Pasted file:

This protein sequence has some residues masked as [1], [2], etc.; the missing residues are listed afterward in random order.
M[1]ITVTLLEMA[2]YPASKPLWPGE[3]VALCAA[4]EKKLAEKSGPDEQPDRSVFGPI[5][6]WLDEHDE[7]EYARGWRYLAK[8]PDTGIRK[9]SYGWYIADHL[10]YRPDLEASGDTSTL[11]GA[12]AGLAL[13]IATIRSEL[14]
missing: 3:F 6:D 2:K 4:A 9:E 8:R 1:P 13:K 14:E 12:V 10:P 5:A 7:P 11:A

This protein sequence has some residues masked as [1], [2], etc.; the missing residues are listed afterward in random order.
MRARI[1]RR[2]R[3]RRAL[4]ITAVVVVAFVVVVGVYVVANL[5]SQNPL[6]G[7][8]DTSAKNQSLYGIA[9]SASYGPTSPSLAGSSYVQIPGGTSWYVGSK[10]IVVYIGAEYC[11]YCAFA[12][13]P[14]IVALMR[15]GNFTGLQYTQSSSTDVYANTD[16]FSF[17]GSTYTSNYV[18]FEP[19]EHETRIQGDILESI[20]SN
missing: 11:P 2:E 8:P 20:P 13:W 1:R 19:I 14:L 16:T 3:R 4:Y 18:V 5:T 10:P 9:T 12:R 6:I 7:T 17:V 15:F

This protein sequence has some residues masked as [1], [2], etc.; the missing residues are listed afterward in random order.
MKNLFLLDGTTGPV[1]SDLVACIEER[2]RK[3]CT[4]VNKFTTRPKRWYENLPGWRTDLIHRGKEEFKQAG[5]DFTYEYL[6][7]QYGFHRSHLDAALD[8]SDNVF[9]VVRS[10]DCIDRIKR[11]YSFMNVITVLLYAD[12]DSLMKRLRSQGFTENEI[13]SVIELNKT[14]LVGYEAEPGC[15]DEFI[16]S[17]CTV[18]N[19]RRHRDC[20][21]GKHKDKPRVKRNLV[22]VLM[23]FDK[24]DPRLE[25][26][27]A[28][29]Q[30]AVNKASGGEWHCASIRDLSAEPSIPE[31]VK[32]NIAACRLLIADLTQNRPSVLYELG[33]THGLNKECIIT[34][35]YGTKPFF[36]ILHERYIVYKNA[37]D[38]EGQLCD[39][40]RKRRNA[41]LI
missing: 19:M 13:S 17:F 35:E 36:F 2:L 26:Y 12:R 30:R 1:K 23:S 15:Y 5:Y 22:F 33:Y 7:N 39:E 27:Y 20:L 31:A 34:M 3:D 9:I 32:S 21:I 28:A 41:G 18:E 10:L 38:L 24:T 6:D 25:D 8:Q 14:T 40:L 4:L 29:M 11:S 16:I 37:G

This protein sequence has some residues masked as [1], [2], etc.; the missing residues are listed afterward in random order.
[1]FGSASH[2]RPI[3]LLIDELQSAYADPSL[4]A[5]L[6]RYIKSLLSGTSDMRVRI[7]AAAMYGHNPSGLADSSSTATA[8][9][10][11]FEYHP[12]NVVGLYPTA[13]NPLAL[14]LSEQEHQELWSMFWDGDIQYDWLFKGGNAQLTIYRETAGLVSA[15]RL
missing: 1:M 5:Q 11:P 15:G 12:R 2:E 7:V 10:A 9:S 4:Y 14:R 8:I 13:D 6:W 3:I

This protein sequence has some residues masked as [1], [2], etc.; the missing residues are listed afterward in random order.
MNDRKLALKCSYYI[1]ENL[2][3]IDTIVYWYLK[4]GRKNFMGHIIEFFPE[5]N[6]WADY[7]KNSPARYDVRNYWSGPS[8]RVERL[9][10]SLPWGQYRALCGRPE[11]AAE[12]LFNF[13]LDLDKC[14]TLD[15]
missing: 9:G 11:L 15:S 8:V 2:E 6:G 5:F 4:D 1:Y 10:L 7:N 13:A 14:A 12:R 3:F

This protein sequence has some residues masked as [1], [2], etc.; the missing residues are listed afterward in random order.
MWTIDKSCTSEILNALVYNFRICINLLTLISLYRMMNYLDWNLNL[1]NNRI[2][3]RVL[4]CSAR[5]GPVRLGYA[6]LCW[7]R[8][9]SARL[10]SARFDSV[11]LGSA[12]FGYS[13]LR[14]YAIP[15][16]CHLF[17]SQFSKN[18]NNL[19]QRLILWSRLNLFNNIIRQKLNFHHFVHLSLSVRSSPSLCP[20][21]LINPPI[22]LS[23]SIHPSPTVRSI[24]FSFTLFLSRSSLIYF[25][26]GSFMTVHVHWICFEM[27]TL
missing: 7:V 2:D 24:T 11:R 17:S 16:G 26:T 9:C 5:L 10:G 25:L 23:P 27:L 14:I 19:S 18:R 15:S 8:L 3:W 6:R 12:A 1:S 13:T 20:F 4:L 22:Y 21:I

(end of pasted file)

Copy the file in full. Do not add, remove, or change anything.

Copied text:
This protein sequence has some residues masked as [1], [2], etc.; the missing residues are listed afterward in random order.
M[1]ITVTLLEMA[2]YPASKPLWPGE[3]VALCAA[4]EKKLAEKSGPDEQPDRSVFGPI[5][6]WLDEHDE[7]EYARGWRYLAK[8]PDTGIRK[9]SYGWYIADHL[10]YRPDLEASGDTSTL[11]GA[12]AGLAL[13]IATIRSEL[14]
missing: 3:F 6:D 2:K 4:A 9:E 8:R 1:P 13:K 14:E 12:V 10:P 5:A 7:P 11:A

This protein sequence has some residues masked as [1], [2], etc.; the missing residues are listed afterward in random order.
MRARI[1]RR[2]R[3]RRAL[4]ITAVVVVAFVVVVGVYVVANL[5]SQNPL[6]G[7][8]DTSAKNQSLYGIA[9]SASYGPTSPSLAGSSYVQIPGGTSWYVGSK[10]IVVYIGAEYC[11]YCAFA[12][13]P[14]IVALMR[15]GNFTGLQYTQSSSTDVYANTD[16]FSF[17]GSTYTSNYV[18]FEP[19]EHETRIQGDILESI[20]SN
missing: 11:P 2:E 8:P 20:P 13:W 1:R 19:I 14:L 16:T 3:R 4:Y 18:V 5:T 10:P 9:T 12:R 6:I 7:T 17:V 15:F

This protein sequence has some residues masked as [1], [2], etc.; the missing residues are listed afterward in random order.
MKNLFLLDGTTGPV[1]SDLVACIEER[2]RK[3]CT[4]VNKFTTRPKRWYENLPGWRTDLIHRGKEEFKQAG[5]DFTYEYL[6][7]QYGFHRSHLDAALD[8]SDNVF[9]VVRS[10]DCIDRIKR[11]YSFMNVITVLLYAD[12]DSLMKRLRSQGFTENEI[13]SVIELNKT[14]LVGYEAEPGC[15]DEFI[16]S[17]CTV[18]N[19]RRHRDC[20][21]GKHKDKPRVKRNLV[22]VLM[23]FDK[24]DPRLE[25][26][27]A[28][29]Q[30]AVNKASGGEWHCASIRDLSAEPSIPE[31]VK[32]NIAACRLLIADLTQNRPSVLYELG[33]THGLNKECIIT[34][35]YGTKPFF[36]ILHERYIVYKNA[37]D[38]EGQLCD[39][40]RKRRNA[41]LI
missing: 19:M 13:S 17:F 35:E 36:F 2:L 26:Y 12:R 30:R 1:K 23:S 15:Y 5:Y 22:F 33:Y 7:N 39:E 27:Y 20:L 31:A 34:M 3:D 9:I 32:S 21:I 28:A 41:G 18:E 10:L 38:L 24:T 6:D 25:D 8:Q 14:T 40:L 4:L 29:M 11:S 16:I 37:G

This protein sequence has some residues masked as [1], [2], etc.; the missing residues are listed afterward in random order.
[1]FGSASH[2]RPI[3]LLIDELQSAYADPSL[4]A[5]L[6]RYIKSLLSGTSDMRVRI[7]AAAMYGHNPSGLADSSSTATA[8][9][10][11]FEYHP[12]NVVGLYPTA[13]NPLAL[14]LSEQEHQELWSMFWDGDIQYDWLFKGGNAQLTIYRETAGLVSA[15]RL
missing: 1:M 5:Q 11:P 15:G 12:R 2:E 7:V 10:A 9:S 4:Y 14:R 8:I 13:D 6:W 3:I

This protein sequence has some residues masked as [1], [2], etc.; the missing residues are listed afterward in random order.
MNDRKLALKCSYYI[1]ENL[2][3]IDTIVYWYLK[4]GRKNFMGHIIEFFPE[5]N[6]WADY[7]KNSPARYDVRNYWSGPS[8]RVERL[9][10]SLPWGQYRALCGRPE[11]AAE[12]LFNF[13]LDLDKC[14]TLD[15]
missing: 9:G 11:L 15:S 8:V 2:E 6:G 5:F 4:D 1:Y 10:L 7:N 13:A 14:A 12:R 3:F

This protein sequence has some residues masked as [1], [2], etc.; the missing residues are listed afterward in random order.
MWTIDKSCTSEILNALVYNFRICINLLTLISLYRMMNYLDWNLNL[1]NNRI[2][3]RVL[4]CSAR[5]GPVRLGYA[6]LCW[7]R[8][9]SARL[10]SARFDSV[11]LGSA[12]FGYS[13]LR[14]YAIP[15][16]CHLF[17]SQFSKN[18]NNL[19]QRLILWSRLNLFNNIIRQKLNFHHFVHLSLSVRSSPSLCP[20][21]LINPPI[22]LS[23]SIHPSPTVRSI[24]FSFTLFLSRSSLIYF[25][26]GSFMTVHVHWICFEM[27]TL
missing: 7:V 2:D 24:T 11:R 17:S 16:G 26:T 9:C 5:L 10:G 25:L 23:P 27:L 14:I 19:S 18:R 15:S 8:L 3:W 6:R 12:A 1:S 13:T 20:F 4:L 22:Y 21:I